Contact Omnia Support at email@example.com or call +1.216.622.0247 to arrange a conversion at no charge.
You can reset the touchscreen calibration using the following procedure. Note: This is only needed if the calibration is far enough off that you cannot enter the Setup menu. You will need to ssh into the unit with the free utility "Putty" found at http://www.chiark.greenend.org.uk/~sgtatham/putty/download.html ssh to unit and login as "user" (password: "omnia") type the command "DISPLAY=:0 hlincal" this will give you a menu to select calibration select "calibration" (3) and then "9 point" (3 again), then "Begin GUI Calibration" (6). This will bring the calibration screen up on the fp. Follow the instructions on-screen.
Two: the IP address that you enter into the unit's Network Setup menu, and the next higher address. For example, if you enter 192.168.1.1 in the Network Setup menu, Omnia.11 uses 192.168.1.2 as well. So, make certain that both addresses are available on your network. Use the first address (that you entered) to access the unit for remote control or Livewire. The second address is not directly accessible.
The short answer for the Omnia.11 is "Too much for your DJ's to monitor directly from the FM or HD channel outputs". About 35ms. BUT...The DJ's can use the special low-delay DJ output instead (depending on your system). This can be routed to any of the Omnia.11's outputs in the appropriate submenu of the Output menu.
None is needed. Remote control for the Omnia.11 is performed over an Ethernet network connection using any standard web browser that can run the Java plug-in.
Yes, this is normal. The gate in the Omnia.11's WB AGC is not a "normal" or "conventional" gate. Don't worry, if the average level drops, it will recover to bring those up quite nicely!
Chameleon technology pertains to getting the levels right and lowering IMD in the Dynamics area of Omnia.11. The AGC system uses true RMS control, which means that each of the individual AGC processors in the Omnia.11 "hears" the audio the way the human ear does. Historically, some processors have used weighted "peak" detectors which, responds to the electrical "peak" value of the audio. This peak value is then smoothed over and used to control the audio levels. This method definitely provides level control, but the "action" of these processors was typically unnatural. This wasn't much of an issue ten to fifteen years ago when CD mastering was much more relaxed. In today's world, it isn't unusual to have CD's that are just as processed (if not more) than a typical radio station. When an audio processor that used weighted peak control is used on this material, it will add more processing on top of what is already on the CD. This results in a very unpleasant sound on the air, and it is not at all what our ears are expecting from this audio material. If a processor were designed to "hear" audio the way we do, the reaction would be completely different. To accomplish this task, the level control could not be based on peak electrical levels, but rather on the average power level of the program material. This is the key to the Chameleon technology as used in the AGC section of the Omnia.11.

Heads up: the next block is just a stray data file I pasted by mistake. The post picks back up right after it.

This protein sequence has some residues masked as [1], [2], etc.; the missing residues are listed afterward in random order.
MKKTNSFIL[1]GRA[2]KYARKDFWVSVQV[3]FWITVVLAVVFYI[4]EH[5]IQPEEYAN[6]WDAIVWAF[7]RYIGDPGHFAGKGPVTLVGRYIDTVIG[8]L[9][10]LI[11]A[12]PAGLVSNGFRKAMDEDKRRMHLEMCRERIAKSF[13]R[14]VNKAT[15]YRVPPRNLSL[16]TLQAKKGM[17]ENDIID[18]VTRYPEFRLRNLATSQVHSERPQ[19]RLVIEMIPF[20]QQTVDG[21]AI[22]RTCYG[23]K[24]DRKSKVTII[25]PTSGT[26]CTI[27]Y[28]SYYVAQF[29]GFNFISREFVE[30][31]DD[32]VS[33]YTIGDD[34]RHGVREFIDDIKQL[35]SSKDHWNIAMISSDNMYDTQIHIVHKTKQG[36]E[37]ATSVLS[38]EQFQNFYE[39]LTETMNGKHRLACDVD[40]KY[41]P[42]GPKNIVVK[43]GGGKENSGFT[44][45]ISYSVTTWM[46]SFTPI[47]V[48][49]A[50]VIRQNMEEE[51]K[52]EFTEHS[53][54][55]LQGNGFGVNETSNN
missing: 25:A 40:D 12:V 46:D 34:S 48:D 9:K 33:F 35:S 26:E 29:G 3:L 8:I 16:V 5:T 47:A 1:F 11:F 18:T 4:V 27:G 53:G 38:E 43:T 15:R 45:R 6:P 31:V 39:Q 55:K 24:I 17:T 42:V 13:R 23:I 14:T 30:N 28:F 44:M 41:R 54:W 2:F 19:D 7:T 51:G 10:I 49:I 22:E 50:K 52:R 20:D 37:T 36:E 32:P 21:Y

The Omnia.11 is so clean, that we don’t need to! The limiters use a combination of chameleon technology for overall smooth sound and use our proprietary SENSUS technology to reduce limiter induced IM distortion. The end result is very clean audio which will not be adversely affected when applied to a codec. Other processors can’t do this, because their multi-band; limiters cannot be clean and loud at the same time, so the analog transmission’s loudness factor would suffer or the HD would distort.
No. Just because we are not forced to utilize a separate processing structure, this does not mean that the HD transmission is not independently controllable and able to be sculpted for the characteristics of HD transmission.
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What was lacking in the traditional approach was that, up until recently, bass management was a very simple process since source material did not contain the intense low end of today's music. All you needed to do back then was to run the bass through a simple clipper and filter out the high frequency harmonics with the low pass filter. To this day, this is how virtually every other processor is designed. Omnia.11 incorporates sophisticated bass management employing many of the techniques that were previously used only to clean up the high end. So both sides of the spectrum now have equally powerful, dedicated management systems.
Some audio processors employ bass processing techniques to reduce, and in some cases remove, this annoyance. On account of this, IMD components are amplified in level and spectra. Even modern distortion cancelling clippers - or whatever other marketing name given to them – generate IMD. Up until now, it has been an accepted notion that clipper induced IMD was a by-product of deep bass and enhanced midrange/presence/treble content. Exclusive SENSUS™ technology utilizes minimal IMD clipping and codec friendly algorithms to keep distortion to an absolute minimum.